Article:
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How Do We Build a City That Works For Everyone?

I recently hosted a couple of conversations for people in the city of Lancaster, UK, in which we explored this question together: “How Do We Build a City that Works for Everyone?” We framed the conversation (which we had using a ‘World Café’)from two current and important concepts. Firstly, the great work of Kate Raworth in ‘Doughnut Economics’ – how do we create a city that is socially just for the people who live here and that is environmentally sustainable for the future? In other words, how do we ensure we have an economy that is distributive and regenerative by design? Secondly, we drew on the important work of Sandro Galea (Professor of Epidemiology at Boston State) and his concept of the Goldfish bowl as a way of thinking about ‘Population Health’ or Epidemiology (see my last blog). Politics IS health, according to Galea.

 

One of my favourite quotes is from Einstein, when he said that “If I had 60 minutes to save the world, I would spend 55 minutes trying to find the right question and then I could solve the problem in 5 minutes.” It turns out that the question we used itself is problematic at a few levels! Here are some of the questions we found ourselves wrestling with: Do we need to build the city, when it is already here?! What do we really mean by ‘the city’ – is it people and communities or more than that? What do we mean by ‘works for’? That felt to some like we were settling for something that was just enough, maybe scraping by, rather than thriving! And who do we mean by everyone?! This didn’t stop us having a a great discussion, but highlights how powerful the perspectives and biases we bring into the room can be!

 

Despite not having a perfect question, (and hopefully, by the time we host 3 much bigger conversations across the city during 2019, we may have honed something more helpful!), some key themes emerged, through our generative conversation. 

 

  1. Relationships are vital! We want to live in a city which really does “work” for everyone. So, we want to give value to the currently unheard voices and we want to value diversity and inclusivity. Taking time to get to know neighbours and colleagues grows a richness of community. We want to live in a city that values love and kindness in how we treat ourselves and other people.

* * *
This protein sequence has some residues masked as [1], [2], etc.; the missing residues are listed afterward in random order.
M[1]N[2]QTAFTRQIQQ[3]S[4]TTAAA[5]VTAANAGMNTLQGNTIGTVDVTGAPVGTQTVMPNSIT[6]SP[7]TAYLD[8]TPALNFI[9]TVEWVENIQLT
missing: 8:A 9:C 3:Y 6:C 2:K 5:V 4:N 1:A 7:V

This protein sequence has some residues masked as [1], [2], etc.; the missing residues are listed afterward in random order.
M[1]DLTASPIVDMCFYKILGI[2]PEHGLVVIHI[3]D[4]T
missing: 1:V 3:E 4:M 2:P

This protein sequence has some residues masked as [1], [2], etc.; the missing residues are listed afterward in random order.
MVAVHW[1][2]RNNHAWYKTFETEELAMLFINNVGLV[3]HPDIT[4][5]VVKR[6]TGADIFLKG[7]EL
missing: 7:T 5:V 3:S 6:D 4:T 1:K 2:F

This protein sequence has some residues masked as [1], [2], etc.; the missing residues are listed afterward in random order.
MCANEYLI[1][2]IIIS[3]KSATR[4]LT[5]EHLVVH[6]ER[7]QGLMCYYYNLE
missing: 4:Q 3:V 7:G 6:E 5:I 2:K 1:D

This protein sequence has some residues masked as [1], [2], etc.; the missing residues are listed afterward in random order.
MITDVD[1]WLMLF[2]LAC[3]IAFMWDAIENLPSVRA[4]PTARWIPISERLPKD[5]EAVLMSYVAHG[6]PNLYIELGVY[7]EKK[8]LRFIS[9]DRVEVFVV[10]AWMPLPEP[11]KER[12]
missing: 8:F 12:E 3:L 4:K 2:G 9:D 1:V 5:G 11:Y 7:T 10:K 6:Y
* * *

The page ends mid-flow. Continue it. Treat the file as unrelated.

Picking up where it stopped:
2. We need to build on the amazing assets and skills that we already have in the city. If we made space and time to discover and share these skills with each other more, we would develop a richer life experience within our communities. This is an expression of ‘gift economy’ and ‘reciprocity’, which Charles Eisenstein writes powerfully about in his book ‘Sacred Economics’). It builds on voluntary power, and may require a reimagining of how we work and what we value in how we invest our time, energy and resources. We also have so many incredible physical assets in this area, which we don’t tap into enough or perhaps make fully accessible for all who live in the city.
  3. People want to be part of the change, not have change happen to them! This requires much better engagement and democratic discussion about how budgets are spent, for example or how land is developed. Somehow, there needs to be a better safeguarding against ‘invested interests’ and ‘dodgy deals’ with far more transparency about how decisions are made. Such a process, it is believed, would enable far better personal and corporate responsibility when it comes to caring for the fabric of the city and the people who live here, similar to what has been developed in Wigan. There was a recognition that when we talk about personal choice and responsibility that this is much more possible for some people and communities than others. However, it was felt that increasing self-esteem and a sense of belonging would enable more personal responsibility and choice.